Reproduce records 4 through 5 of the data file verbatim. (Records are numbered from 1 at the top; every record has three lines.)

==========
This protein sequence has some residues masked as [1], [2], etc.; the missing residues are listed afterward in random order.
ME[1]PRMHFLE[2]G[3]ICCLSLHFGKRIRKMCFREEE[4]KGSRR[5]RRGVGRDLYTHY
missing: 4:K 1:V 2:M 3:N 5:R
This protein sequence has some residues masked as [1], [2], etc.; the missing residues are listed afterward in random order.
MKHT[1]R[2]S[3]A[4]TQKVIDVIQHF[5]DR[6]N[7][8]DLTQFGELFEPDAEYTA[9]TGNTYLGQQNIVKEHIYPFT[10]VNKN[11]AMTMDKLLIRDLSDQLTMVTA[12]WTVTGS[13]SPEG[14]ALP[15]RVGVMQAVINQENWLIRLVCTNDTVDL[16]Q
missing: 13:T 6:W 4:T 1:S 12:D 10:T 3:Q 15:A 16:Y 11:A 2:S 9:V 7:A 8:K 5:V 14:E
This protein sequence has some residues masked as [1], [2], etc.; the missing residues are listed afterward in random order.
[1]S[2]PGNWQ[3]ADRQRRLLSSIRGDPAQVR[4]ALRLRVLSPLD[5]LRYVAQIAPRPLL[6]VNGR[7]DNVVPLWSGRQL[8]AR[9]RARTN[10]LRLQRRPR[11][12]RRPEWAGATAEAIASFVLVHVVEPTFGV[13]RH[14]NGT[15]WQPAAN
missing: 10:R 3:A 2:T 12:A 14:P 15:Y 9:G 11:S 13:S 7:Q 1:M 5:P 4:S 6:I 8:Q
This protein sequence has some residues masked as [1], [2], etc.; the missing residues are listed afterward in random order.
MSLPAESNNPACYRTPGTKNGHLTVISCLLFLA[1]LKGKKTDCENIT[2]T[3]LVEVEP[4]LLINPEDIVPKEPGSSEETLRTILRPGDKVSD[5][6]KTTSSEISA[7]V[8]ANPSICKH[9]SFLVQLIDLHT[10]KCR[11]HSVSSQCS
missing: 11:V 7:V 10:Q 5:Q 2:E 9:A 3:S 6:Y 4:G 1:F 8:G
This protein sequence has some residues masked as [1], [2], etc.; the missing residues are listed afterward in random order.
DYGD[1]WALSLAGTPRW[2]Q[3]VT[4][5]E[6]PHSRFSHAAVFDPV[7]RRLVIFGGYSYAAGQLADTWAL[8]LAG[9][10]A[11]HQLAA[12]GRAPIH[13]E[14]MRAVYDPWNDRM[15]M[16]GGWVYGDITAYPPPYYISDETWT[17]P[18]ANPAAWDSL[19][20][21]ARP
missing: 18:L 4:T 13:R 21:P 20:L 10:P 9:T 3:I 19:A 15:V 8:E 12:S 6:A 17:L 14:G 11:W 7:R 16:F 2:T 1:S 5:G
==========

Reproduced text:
This protein sequence has some residues masked as [1], [2], etc.; the missing residues are listed afterward in random order.
MSLPAESNNPACYRTPGTKNGHLTVISCLLFLA[1]LKGKKTDCENIT[2]T[3]LVEVEP[4]LLINPEDIVPKEPGSSEETLRTILRPGDKVSD[5][6]KTTSSEISA[7]V[8]ANPSICKH[9]SFLVQLIDLHT[10]KCR[11]HSVSSQCS
missing: 11:V 7:V 10:Q 5:Q 2:E 9:A 3:S 6:Y 4:G 1:F 8:G
This protein sequence has some residues masked as [1], [2], etc.; the missing residues are listed afterward in random order.
DYGD[1]WALSLAGTPRW[2]Q[3]VT[4][5]E[6]PHSRFSHAAVFDPV[7]RRLVIFGGYSYAAGQLADTWAL[8]LAG[9][10]A[11]HQLAA[12]GRAPIH[13]E[14]MRAVYDPWNDRM[15]M[16]GGWVYGDITAYPPPYYISDETWT[17]P[18]ANPAAWDSL[19][20][21]ARP
missing: 18:L 4:T 13:R 21:P 20:L 10:P 9:T 3:I 19:A 15:V 8:E 12:S 6:A 17:L 14:G 11:W 7:R 16:F 2:T 1:S 5:G